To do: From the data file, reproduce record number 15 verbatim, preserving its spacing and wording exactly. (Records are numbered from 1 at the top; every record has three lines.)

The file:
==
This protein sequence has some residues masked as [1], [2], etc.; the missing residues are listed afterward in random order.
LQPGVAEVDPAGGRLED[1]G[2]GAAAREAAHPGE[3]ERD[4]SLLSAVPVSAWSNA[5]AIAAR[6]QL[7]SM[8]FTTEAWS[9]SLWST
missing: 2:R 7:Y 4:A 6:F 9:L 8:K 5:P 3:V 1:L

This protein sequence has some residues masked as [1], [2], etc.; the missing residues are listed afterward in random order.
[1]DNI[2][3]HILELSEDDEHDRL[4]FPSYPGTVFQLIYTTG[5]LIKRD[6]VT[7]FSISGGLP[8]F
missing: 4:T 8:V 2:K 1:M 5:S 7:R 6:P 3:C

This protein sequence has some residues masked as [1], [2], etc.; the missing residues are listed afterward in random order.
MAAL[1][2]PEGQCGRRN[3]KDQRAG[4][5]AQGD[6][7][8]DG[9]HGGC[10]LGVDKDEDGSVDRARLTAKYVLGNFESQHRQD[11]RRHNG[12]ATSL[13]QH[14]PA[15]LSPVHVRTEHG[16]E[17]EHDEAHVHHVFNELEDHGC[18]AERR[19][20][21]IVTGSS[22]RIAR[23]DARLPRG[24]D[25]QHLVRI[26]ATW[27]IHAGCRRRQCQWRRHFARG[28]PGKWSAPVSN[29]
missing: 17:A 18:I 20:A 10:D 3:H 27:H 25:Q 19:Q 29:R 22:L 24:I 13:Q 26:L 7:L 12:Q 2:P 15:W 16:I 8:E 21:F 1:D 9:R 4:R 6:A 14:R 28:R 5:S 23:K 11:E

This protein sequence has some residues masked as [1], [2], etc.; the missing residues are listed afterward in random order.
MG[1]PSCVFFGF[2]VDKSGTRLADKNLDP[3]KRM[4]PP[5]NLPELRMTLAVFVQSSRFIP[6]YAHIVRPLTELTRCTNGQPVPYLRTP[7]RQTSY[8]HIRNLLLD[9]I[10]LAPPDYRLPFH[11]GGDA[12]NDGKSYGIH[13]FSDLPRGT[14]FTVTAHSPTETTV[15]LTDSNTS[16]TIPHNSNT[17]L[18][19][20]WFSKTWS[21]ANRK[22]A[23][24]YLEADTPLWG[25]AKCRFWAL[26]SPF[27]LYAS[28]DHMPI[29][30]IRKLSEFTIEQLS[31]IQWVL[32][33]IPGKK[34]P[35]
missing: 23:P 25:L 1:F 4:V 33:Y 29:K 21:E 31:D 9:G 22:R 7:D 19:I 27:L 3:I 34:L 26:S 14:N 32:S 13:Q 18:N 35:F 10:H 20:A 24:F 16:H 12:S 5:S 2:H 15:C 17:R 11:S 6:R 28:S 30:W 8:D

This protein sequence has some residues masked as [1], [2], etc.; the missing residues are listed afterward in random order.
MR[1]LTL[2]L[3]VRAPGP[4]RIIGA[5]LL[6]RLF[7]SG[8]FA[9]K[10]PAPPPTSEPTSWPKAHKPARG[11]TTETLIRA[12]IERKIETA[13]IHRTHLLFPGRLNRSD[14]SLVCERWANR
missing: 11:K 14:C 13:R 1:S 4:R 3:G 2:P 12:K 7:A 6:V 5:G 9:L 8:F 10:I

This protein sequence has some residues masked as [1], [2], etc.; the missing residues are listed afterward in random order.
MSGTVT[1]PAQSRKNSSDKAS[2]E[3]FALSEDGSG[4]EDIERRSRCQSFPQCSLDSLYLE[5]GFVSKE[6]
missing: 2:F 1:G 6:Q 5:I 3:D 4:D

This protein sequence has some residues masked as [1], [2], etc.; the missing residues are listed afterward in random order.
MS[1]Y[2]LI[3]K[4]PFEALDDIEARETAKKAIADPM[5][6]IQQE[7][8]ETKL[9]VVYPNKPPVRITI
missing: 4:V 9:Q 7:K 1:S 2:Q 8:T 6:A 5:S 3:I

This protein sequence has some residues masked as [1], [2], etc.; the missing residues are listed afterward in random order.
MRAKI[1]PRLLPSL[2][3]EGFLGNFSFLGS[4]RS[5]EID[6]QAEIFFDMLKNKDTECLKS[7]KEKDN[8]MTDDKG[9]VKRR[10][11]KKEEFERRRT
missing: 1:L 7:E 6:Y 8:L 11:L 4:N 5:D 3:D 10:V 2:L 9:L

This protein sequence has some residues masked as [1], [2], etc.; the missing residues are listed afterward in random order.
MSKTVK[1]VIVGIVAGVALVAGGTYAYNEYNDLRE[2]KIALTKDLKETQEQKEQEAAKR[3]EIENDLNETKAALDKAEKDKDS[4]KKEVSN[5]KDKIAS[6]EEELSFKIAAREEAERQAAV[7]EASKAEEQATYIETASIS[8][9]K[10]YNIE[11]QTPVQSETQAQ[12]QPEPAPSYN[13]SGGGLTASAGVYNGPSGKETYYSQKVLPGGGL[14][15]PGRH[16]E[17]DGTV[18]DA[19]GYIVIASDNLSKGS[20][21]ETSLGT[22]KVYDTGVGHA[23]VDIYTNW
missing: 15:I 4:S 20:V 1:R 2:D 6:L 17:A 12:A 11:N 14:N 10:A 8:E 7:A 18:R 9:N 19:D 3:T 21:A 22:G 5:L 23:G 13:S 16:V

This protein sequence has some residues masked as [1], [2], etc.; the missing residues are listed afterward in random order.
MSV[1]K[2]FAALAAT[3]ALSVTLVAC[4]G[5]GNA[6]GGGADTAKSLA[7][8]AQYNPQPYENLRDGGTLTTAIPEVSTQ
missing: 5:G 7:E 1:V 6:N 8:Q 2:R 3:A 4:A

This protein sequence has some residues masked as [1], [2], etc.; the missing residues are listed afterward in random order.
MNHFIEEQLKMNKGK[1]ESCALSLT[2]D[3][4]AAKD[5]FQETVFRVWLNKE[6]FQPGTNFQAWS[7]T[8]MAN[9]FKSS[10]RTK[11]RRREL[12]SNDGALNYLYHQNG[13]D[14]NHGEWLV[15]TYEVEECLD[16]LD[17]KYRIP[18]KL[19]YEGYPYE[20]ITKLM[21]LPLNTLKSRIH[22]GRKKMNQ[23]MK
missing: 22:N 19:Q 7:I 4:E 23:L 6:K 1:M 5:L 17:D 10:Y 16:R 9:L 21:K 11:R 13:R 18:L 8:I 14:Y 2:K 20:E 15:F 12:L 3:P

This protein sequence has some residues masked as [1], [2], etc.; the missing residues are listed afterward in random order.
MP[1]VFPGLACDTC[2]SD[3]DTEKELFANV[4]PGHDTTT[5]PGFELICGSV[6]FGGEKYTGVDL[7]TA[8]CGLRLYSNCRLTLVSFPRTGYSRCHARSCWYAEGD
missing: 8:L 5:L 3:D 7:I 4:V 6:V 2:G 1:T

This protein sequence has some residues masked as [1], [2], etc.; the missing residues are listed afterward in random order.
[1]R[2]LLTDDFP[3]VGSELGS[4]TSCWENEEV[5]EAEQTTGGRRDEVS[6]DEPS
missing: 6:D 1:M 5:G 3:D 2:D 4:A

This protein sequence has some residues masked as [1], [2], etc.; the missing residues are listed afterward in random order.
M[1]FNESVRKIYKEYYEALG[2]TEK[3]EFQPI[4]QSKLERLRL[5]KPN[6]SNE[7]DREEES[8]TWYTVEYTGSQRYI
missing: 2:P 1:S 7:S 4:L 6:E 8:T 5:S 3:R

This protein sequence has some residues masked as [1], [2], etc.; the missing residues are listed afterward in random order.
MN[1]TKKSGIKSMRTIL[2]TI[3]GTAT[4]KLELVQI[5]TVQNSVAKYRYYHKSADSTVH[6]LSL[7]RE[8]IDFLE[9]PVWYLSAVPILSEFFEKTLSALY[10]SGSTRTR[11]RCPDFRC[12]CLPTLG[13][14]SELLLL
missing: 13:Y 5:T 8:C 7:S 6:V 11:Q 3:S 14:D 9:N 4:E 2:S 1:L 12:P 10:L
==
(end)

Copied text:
This protein sequence has some residues masked as [1], [2], etc.; the missing residues are listed afterward in random order.
MN[1]TKKSGIKSMRTIL[2]TI[3]GTAT[4]KLELVQI[5]TVQNSVAKYRYYHKSADSTVH[6]LSL[7]RE[8]IDFLE[9]PVWYLSAVPILSEFFEKTLSALY[10]SGSTRTR[11]RCPDFRC[12]CLPTLG[13][14]SELLLL
missing: 13:Y 5:T 8:C 7:S 6:V 11:Q 3:S 14:D 9:N 4:E 2:S 1:L 12:P 10:L